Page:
Whatever your financial goals might be, the ultimate aim is to grow your wealth so that you can enjoy it and pass it on. As your life changes over time, it’s important to ensure that your financial objectives continue to meet your requirements.

There are many different tax-efficient ways to grow your wealth. We can help you understand the choices and make the investment decisions that are right for you. This will depend on your life priorities, your goals and your attitude to risk.

 

Tax on investments

The type and amount of tax payable will depend on the nature of your investments and on your income level. For higher rate and additional rate taxpayers, returns from investments can be subject to significant taxes in the form of income tax, capital gains tax (CGT) or both. CGT is a tax on the gain or profit you make when you sell something that you own, such as shares or property. This tax year there is a tax-free allowance worth £10,600 for each individual, so you’ll only be charged CGT for gains on assets above this level. CGT rates are 18 per cent for basic rate taxpayers and 28 per cent for higher and additional rate taxpayers.

Tax on dividends

Dividends on shares are subject to income tax, with 10 per cent being deducted at source before each payment. There are three different income tax rates on UK dividends, depending on your income level: 10 per cent (basic rate taxpayers); 32.5 per cent (higher rate taxpayers); and 42.5 per cent (additional rate taxpayers). Non-taxpayers cannot reclaim the 10 per cent deducted at source. When you invest in UK shares you’re taxed on the transaction. This is known as Stamp Duty Reserve Tax (SDRT) for electronic transactions and Stamp Duty for transactions.

Protecting your wealth from tax

If appropriate, you may wish to consider reducing your tax bill by structuring your savings so that they are owned by the lowest rate taxpayer in your family or household.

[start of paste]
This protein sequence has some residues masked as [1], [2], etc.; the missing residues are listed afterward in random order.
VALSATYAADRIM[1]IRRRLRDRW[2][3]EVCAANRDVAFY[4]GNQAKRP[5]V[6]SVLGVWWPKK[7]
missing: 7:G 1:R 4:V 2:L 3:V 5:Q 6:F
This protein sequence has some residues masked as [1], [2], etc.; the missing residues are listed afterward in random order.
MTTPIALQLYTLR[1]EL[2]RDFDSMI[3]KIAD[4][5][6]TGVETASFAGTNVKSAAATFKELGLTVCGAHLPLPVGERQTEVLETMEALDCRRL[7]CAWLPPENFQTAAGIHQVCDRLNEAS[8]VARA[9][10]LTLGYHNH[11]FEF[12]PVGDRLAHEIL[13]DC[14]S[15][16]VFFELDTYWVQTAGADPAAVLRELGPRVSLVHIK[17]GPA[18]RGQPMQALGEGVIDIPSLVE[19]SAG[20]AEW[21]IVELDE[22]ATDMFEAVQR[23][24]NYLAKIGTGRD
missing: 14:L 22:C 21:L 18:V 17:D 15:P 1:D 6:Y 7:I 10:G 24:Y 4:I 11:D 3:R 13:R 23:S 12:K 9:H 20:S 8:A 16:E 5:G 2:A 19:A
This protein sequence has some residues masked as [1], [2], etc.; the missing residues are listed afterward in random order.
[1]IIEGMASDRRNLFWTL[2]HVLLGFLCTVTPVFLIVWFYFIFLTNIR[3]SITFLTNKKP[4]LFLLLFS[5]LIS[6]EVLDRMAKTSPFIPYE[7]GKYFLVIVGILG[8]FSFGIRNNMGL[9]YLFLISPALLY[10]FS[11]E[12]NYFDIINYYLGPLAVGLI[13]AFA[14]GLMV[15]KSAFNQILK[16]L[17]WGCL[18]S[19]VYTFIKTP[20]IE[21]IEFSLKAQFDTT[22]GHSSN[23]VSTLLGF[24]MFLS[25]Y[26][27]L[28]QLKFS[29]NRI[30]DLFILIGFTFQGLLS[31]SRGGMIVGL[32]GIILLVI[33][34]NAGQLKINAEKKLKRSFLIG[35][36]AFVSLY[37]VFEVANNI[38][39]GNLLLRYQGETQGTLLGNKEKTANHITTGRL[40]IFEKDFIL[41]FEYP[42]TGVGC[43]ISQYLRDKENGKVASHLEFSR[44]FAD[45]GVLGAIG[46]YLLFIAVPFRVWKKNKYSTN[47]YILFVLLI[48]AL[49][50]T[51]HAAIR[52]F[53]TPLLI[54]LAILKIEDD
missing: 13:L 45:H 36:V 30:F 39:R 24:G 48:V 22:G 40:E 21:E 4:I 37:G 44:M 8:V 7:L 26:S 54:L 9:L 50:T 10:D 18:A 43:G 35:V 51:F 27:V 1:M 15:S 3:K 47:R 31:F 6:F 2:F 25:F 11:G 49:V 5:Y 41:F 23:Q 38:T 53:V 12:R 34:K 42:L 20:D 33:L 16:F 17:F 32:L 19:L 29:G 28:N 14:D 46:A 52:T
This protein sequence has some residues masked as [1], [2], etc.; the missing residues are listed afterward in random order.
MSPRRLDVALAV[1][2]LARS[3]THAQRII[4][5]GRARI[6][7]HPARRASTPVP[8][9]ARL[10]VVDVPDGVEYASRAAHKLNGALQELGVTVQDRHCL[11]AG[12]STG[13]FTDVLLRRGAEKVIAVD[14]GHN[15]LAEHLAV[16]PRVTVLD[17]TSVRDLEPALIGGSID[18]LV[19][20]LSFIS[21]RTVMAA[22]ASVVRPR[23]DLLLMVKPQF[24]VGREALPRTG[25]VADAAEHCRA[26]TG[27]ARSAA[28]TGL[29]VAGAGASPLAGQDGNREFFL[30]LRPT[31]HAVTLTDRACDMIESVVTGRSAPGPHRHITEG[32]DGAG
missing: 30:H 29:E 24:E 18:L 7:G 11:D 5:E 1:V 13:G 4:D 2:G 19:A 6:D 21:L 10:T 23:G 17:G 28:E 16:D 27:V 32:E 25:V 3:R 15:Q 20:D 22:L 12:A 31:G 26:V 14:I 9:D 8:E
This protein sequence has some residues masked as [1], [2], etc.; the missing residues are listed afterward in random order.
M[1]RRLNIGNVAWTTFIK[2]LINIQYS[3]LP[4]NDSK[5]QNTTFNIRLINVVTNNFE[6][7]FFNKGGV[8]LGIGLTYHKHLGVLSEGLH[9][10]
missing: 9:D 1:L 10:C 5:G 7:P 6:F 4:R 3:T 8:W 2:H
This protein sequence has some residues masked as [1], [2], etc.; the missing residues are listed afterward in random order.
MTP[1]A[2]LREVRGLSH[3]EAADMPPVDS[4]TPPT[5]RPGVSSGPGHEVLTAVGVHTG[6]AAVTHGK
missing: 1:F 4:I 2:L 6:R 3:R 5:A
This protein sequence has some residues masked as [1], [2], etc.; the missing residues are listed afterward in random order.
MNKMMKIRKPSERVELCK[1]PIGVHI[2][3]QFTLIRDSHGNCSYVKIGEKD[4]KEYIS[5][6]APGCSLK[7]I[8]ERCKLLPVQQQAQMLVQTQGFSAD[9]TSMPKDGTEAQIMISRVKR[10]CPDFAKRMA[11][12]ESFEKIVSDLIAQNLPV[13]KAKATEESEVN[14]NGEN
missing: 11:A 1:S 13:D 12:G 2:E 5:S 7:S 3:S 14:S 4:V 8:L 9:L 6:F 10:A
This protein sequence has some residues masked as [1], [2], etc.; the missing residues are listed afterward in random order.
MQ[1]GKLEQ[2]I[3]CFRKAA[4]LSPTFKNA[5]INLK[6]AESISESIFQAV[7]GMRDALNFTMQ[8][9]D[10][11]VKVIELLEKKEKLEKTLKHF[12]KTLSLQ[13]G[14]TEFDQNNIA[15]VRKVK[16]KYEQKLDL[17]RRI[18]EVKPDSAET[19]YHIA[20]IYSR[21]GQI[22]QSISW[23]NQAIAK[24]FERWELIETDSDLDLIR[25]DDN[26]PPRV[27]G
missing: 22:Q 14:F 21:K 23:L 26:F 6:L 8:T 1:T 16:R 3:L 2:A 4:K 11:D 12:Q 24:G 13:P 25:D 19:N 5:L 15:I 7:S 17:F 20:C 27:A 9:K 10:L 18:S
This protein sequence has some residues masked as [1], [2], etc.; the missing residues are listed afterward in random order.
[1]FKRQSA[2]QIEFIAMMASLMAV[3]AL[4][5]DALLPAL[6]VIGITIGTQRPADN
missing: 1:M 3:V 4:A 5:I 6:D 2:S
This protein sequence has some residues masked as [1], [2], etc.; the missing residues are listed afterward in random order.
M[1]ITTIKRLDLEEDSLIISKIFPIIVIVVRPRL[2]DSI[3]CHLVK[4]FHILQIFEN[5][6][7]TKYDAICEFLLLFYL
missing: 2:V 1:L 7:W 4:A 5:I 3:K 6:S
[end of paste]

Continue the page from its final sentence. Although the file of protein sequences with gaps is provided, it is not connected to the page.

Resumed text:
Another way to prevent tax eroding your money is to put your cash into tax-efficient savings and investment wrappers, such as an Individual Savings Account (ISA). Because of their tax efficiency, there is an annual limit on how much money you can put into ISAs. The annual limit for the current 2012/13 tax year is £11,280 and this limit is set to increase each year in line with inflation.

Up to £5,640 of your annual limit can be saved in a Cash ISA. The remainder can be invested in a Stocks & Shares ISA. Alternatively, you could use your full £11,280 ISA allowance to invest in a Stocks & Shares ISA with one provider.

Potential for higher returns

A Stocks & Shares ISA can include individual shares or bonds, or pooled investments such as investment trusts. The main advantage of investing in a Stocks & Shares ISA is the potential for higher returns than with a Cash ISA, which pays interest at regular periods. Of course, like any investment, the value of a Stocks & Shares ISA can fall as well as rise, which means you might not get back the money you invest.

For higher (40 per cent) and additional (50 per cent) rate tax payers, dividends received inside an ISA suffer no further tax. This means investors retain 25 per cent and 36.1 per cent more of the dividend respectively than if the same investment were held outside an ISA.

Junior ISAs

Junior ISAs are long-term tax-efficient savings accounts especially for children. They are available to any child under 18, living in the UK, who does not have a Child Trust Fund (CTF) account. Like ISAs, you can use them to save cash or invest in stocks and shares. In the current tax year you can save up to £3,600 in a Junior ISA with no tax payable on the interest or dividends. Children aged 16 can also choose to open an adult Cash ISA as well as a Junior ISA. ν

All figures relate to the 2012/13 tax year. Information is based on our current understanding of taxation legislation and regulations. Any levels and bases of, and reliefs from taxation, are subject to change. The value of investments and income from them may go down. You may not get back the original amount invested.